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IN CASE YOU MISSED IT: EPA Releases New Chemical Safety Guidelines Aimed at Curbing Animal Testing, Tracking Mercury Imports, and Facilitating the Sharing of Confidential Business Information

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WASHINGTON – On Friday, June 22, 2018, the U.S. Environmental Protection Agency (EPA) announced it had once again met its yearly statutory requirements under the Frank R. Lautenberg Chemical Safety Act, which amended the Toxic Substance Control Act (TSCA). On the two-year anniversary of the law, EPA released new guidelines and polices aimed at reducing animal testing, tracking mercury imports and manufacturing, and facilitating sharing of Confidential Business Information (CBI) with emergency responders. This marks the second consecutive year in which EPA has fulfilled its obligations under the law on time. These actions increase transparency and improve chemical safety.  

On the second anniversary of the Lautenberg Chemical Safety Act, EPA announced it had completed the following milestones and new guidelines: 

  • Finalized strategy to reduce animal testing. The strategy promotes the development and implementation of alternative test methods and strategies to reduce, refine, or replace vertebrate animal testing. It also incorporates input from public meetings and written comments.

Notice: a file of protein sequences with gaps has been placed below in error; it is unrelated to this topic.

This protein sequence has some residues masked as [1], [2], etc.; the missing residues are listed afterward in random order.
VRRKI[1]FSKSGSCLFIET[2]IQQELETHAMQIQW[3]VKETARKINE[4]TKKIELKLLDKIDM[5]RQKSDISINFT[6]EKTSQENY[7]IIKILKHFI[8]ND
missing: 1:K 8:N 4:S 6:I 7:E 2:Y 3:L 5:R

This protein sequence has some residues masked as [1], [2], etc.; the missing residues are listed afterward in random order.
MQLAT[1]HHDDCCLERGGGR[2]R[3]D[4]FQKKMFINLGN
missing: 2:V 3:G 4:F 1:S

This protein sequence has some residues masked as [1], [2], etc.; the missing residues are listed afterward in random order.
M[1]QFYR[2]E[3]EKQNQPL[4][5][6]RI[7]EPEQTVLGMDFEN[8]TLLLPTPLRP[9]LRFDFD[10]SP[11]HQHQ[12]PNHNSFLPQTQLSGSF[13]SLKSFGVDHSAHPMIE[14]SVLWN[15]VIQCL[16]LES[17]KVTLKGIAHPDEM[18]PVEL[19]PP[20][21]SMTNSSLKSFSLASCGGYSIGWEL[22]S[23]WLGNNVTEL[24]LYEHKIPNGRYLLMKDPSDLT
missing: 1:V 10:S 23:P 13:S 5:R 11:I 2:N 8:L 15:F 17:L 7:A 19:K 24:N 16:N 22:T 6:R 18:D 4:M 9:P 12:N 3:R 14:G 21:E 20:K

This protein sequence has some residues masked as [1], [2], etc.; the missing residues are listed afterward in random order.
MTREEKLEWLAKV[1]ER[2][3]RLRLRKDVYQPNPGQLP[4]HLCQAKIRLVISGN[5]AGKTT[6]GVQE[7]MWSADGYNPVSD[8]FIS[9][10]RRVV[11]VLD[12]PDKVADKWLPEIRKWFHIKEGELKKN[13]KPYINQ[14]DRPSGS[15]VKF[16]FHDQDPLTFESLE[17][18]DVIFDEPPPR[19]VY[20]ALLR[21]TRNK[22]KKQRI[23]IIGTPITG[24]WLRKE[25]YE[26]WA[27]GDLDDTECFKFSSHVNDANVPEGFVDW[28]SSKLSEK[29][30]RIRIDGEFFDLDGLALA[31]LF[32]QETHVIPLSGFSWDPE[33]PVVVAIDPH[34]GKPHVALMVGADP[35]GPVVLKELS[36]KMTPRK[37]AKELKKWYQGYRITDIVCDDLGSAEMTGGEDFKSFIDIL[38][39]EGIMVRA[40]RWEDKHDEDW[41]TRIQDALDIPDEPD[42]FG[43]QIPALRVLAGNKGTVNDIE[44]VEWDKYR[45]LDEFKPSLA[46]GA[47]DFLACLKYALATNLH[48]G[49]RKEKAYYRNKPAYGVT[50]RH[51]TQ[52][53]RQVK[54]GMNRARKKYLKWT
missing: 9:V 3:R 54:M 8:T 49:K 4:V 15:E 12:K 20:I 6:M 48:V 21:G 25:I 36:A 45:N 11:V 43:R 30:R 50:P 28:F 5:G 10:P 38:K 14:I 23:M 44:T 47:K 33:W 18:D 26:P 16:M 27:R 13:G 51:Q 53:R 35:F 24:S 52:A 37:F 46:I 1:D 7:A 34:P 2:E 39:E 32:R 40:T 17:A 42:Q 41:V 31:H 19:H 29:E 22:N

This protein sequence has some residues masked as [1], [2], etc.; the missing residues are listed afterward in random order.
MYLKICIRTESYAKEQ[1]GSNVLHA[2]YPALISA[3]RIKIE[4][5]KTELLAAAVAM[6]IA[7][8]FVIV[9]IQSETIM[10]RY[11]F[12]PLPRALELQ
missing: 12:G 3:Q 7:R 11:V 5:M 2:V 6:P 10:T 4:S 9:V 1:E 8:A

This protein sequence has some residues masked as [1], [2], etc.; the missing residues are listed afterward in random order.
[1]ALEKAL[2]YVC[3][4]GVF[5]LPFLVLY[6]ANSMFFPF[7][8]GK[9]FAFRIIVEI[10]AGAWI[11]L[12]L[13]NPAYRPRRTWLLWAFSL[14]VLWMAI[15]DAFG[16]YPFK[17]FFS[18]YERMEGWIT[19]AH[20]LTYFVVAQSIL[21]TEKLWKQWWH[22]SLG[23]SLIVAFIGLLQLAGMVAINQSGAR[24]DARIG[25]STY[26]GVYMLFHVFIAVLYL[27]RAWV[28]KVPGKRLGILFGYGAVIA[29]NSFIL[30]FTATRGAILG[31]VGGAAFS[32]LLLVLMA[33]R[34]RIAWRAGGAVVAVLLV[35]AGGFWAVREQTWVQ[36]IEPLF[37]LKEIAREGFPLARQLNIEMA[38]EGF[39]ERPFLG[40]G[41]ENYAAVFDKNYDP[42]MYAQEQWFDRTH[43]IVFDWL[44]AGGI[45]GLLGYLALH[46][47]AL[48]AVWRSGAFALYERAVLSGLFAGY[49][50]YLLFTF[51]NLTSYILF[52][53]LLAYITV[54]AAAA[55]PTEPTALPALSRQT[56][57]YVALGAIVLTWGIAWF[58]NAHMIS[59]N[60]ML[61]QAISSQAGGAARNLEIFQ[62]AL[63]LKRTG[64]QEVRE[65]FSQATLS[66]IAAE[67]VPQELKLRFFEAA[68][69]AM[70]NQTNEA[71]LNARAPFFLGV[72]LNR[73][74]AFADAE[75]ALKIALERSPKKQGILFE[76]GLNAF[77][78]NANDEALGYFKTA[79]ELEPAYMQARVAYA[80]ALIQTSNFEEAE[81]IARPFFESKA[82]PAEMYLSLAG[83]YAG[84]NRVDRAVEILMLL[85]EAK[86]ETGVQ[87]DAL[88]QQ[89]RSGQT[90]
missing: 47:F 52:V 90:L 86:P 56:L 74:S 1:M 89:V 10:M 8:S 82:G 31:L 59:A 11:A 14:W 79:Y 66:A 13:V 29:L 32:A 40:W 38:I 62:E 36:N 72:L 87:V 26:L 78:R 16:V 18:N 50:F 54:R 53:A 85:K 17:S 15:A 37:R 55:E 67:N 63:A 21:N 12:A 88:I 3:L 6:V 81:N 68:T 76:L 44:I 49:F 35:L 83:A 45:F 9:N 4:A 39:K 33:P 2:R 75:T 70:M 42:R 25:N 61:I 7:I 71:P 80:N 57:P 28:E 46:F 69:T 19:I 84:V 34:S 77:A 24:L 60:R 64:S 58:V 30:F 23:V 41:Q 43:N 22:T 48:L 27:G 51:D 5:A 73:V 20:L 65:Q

• Final rule on reporting mercury manufacturing and imports. The information collected through the new reporting requirements will be used to develop future inventories of mercury and mercury-containing product supply, use, and trade in the United States.  
  • Guidance for state, tribal, and local governments, and medical personnel and emergency responders on sharing Confidential Business Information (CBI). The guidance specifies the process that will enable other governmental entities and medical and emergency personnel to request CBI information.
  • Policy and procedures for assigning unique identifiers to better publicly track information on chemicals while protecting CBI. An identifier will be applied to a substance, whose identity is protected as CBI, as well as to other related information or submissions concerning the same substance. This will allow the public to connect information related to the same substance, even while the specific identity is protected as confidential.
  • Guidance on structurally descriptive generic names. This guidance will allow EPA to share more information with the public about the structure of substances while protecting the confidential elements of the substance’s specific chemical identity. TSCA submitters claiming the specific chemical identity of a chemical substance as CBI are required to supply a structurally descriptive generic name that can be disclosed to the public.

You can read more about EPA's newest chemical safety milestones here: 

EPA Administrator Pruitt signs agency action documents under TSCA to mark the second anniversary of the Lautenberg Act, June 2018.Administrator Pruitt signs a guidance and policy on confidential business information, a strategy to reduce animal testing, and a final mercury reporting rule on the two-year anniversary of the Lautenberg Chemical Safety Act with the hardworking staff of EPA's Office of Chemical Safety and Pollution Prevention